Mary Kate Wilson, the new president of the Southern Oklahoma Memorial Foundation, Community Activities Inc. of Ardmore and Community Foundation of Ardmore, has spent most of her career working with nonprofits in some way or another.
The three organizations are intertwined and overseen by Wilson and a board of trustees. Southern Oklahoma Memorial Foundation is a grant-making organization that helps nonprofits within 50 miles of Ardmore. The other two are overseen by a common board that weighs those grants and decides whether or not to give money to those nonprofits. Wilson, who majored in public relations with a side of journalism training, helps local nonprofits write grants for the trustees to consider.
“Here, we don’t make those decisions,” Wilson said. “We visit with those nonprofits, help them make their best presentation and do the appropriate due diligence in order to allow the trustees to make a well-informed decision. What we do is provide assistance you wouldn’t normally find in a community of this size.”
Helping nonprofits try to secure funding is no small feat in Ardmore, where more than 70 nonprofits operate in the city alone, and Wilson, having worked and lived in the area most of her life, is well aware of it.
Originally from Sulphur, she started at the Samuel Roberts Noble Foundation in 1997, just two weeks after earning her Bachelor’s.
“I’ve made this my home, and our family is established here now of course,” Wilson said. “The Noble Foundation afforded me a lot of opportunities that prepared me to be considered for this new role.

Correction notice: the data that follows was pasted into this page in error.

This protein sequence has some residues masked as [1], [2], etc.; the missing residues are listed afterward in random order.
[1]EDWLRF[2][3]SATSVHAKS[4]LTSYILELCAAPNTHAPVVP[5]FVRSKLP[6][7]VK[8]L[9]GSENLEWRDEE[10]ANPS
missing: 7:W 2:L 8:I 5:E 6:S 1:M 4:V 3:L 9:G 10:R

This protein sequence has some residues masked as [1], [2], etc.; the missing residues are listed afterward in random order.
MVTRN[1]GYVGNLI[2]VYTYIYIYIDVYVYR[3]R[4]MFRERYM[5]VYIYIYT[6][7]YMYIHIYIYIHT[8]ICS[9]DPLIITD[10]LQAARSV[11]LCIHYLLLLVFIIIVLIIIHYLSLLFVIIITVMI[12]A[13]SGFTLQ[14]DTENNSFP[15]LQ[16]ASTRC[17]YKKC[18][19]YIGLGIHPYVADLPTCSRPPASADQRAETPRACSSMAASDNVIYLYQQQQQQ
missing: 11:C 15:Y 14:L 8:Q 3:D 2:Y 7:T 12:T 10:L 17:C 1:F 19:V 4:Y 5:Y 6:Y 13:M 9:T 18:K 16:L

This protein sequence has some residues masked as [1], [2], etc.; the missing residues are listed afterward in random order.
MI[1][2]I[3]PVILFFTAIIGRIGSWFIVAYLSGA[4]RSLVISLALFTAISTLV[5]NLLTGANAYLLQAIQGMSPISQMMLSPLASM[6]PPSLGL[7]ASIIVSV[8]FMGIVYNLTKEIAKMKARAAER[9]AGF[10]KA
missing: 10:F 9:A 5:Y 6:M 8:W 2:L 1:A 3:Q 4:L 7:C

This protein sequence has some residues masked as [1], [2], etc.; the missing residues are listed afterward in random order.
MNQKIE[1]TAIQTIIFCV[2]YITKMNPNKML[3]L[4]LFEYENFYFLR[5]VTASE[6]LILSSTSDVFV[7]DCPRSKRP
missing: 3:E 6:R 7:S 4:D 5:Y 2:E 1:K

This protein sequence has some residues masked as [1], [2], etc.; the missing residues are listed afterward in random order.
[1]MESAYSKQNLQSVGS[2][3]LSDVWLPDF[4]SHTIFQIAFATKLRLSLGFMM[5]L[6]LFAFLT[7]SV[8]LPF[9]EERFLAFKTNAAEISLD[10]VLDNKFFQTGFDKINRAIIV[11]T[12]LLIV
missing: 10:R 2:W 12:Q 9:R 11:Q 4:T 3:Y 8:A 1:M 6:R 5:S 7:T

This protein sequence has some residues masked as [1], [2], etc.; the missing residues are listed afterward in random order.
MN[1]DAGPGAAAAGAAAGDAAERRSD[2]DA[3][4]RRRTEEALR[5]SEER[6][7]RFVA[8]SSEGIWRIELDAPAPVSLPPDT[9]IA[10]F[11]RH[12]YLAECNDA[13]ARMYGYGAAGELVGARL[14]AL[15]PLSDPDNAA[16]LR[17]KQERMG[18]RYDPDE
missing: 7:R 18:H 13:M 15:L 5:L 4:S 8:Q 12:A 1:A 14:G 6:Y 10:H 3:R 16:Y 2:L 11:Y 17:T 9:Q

SOMF was created as a charitable trust in 1950. For the last 20 years, it’s functioned as a granting organization for nonprofits within 50 miles of Ardmore with a focus on health-related causes.
Community Activities Inc. of Ardmore focuses mainly on community projects like swimming pools and other projects for public use as well as scholarship funds.
The third organization, the Community Foundation of Ardmore, awards money to nonprofits tackling everything from education to youth programming.    
“One of my passions is helping nonprofits have the resources that are critical to our community. Whether that’s providing for those who need healthcare or supplementing educational programs or enriching the culture,” Wilson said. “It’s an area I’ve worked in my entire career, so having the opportunity to do that on a bigger scale and having the opportunity to contribute to making an impact is definitely what drew me to the position.That’s what’s always been so impressive to me, is how philanthropic this community is and how generous this community is.”
Before coming on as president, Wilson said she’s served on the Board of Directors for the Community Foundation and Community Activities. She said that through that role and during her time at the Noble Foundation, she’s worked with SOMF and its former president, Larry Pulliam, over the course of her 20 year career.
 Going forward, Wilson said she sees a need for change in the way nonprofits operate in Ardmore, as the city and its needs continue to grow.
“I think there are a lot of entities realizing we need to have a higher level of collaboration and partnerships that have not existed at that scale,” Wilson said. “The Ardmore Behavioral Health Collaborative is just one example, working to bring groups together to have a community-wide plan for how we address trauma and meet the needs of the community. I think the community is realizing that we’re growing and the needs are growing, so there’s going to be a need to be more efficient and collaborate on a higher level.”
She said for the time being, she’s focusing on the task at hand.
“We can’t be all things to all people,” Wilson said. “The needs always outweigh the available funds. It does take partnership and it often takes knowledge of other funding sources. There will be times we suggest they contact other foundations, or we develop a partnership and all come together to support a good cause.”